Germany-based business software company SAP is doing well in Russia despite restrictive rules and mounting local competition, Reuters reported.
SAP is the leader in the business-planning software market in Russia. SAP is supplying its software to 53 of the top 100 Russian companies by revenue, according to a Reuters analysis of company filings.
Foreign technology firms including SAP are facing intense legal pressure, including a law requiring them to allow Russian authorities to hunt for vulnerabilities in their software, which has raised security concerns in Washington.
US-based technology companies Oracle, Microsoft and Google have lost market share in Russia.
Russia is one of SAP’s fastest-growing markets, with revenue rising by about a third to 468 million euros ($565 million) last year. Russia is a small market for SAP, representing 2 percent of its global revenue.
SAP’s software products are entrenched in running the biggest state firms in industries including energy, metals, transport and retail in Russia. The German firm has invested heavily in the market, even sponsoring top-tier Saint Petersburg football club Zenit.
Last month, Sberbank, Russia’s state-run bank, decided to shift to SAP’s human resources system covering 230,000 employees.
“The large state companies … all use SAP because of the long-term investment involved, the money already spent and because the software works,” said Moscow-based software analyst Elena Semenovskaia of global tech research firm IDC. “You would have to be insane to rip out SAP and install something else.”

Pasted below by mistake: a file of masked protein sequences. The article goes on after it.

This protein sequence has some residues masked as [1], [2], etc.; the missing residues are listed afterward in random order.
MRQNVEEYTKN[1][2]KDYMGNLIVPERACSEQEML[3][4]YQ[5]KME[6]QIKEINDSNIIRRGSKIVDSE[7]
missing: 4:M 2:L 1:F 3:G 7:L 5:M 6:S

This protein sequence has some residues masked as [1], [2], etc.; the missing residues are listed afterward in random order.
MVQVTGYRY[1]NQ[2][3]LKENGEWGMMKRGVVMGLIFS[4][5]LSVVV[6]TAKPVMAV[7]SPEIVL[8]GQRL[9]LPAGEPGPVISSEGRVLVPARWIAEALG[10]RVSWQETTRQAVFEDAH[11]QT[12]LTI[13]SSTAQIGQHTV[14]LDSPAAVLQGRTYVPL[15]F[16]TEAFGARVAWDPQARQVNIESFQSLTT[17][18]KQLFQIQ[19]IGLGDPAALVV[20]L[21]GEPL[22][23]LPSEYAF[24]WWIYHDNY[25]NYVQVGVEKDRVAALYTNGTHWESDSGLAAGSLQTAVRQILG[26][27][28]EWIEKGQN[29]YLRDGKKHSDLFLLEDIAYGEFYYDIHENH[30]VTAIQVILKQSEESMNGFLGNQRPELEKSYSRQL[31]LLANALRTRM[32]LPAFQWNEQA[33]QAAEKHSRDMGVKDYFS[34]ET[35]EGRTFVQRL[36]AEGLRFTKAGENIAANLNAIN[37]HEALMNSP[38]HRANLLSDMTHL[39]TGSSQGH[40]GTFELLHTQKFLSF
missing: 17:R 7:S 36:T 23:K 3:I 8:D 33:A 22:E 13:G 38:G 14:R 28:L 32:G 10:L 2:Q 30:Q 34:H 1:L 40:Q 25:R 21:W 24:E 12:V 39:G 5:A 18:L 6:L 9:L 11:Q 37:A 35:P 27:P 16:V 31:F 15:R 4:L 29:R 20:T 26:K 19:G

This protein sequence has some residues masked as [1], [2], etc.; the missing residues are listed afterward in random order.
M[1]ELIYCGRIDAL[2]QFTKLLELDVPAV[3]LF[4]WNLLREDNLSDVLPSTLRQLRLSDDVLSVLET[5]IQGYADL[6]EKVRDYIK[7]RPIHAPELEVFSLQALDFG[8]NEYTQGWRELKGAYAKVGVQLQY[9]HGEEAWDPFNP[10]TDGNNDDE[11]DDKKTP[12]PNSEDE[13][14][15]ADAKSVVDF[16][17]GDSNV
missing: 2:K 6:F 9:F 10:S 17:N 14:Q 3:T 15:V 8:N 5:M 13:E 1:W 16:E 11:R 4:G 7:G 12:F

SAP’s actions highlight the complications facing global technology firms operating in a world divided over national security concerns.
SAP has also hired Vladimir Vladlenovich Skorik, a former general from Russia’s FSB Federal Security Service, to manage its relationship with the Russian government and security services.
The company says it only allows Russian examinations of its products’ inner workings, or source code, to be conducted at a special “clean room” laboratory in Germany. SAP said it has complied on rare occasions with Russian software vetting rules while making every effort to ensure the security of products and customers elsewhere.
SAP is Europe’s biggest software company but number four globally behind U.S. rivals Microsoft, Oracle and IBM in terms of annual sales. It focuses on business-planning software while rivals are more diversified.
Microsoft faces a tough road in Russia because its accounting-focused software faces direct competition from the Russian market leader in that area, 1C. Database giant Oracle has also lost ground in the market over the past decade.
Google and Facebook have struggled with copycat rivals – Yandex in search and VKontakte in social networking – that put them in the unusual position of second-place players. Recent antitrust and data law changes have also increased pressure on both firms.
SAP and other companies have acceded to demands by Russian authorities, including the FSB, to allow military contractors to review the source code of some of their products.
Moscow says the reviews are necessary to detect flaws in foreign-made software used by Russian state companies which could be exploited by hackers.
Cyber security firms Symantec and McAfee no longer allow foreign governments to review the source code of their products because of security concerns. This shuts them out of parts of Russia’s state technology market.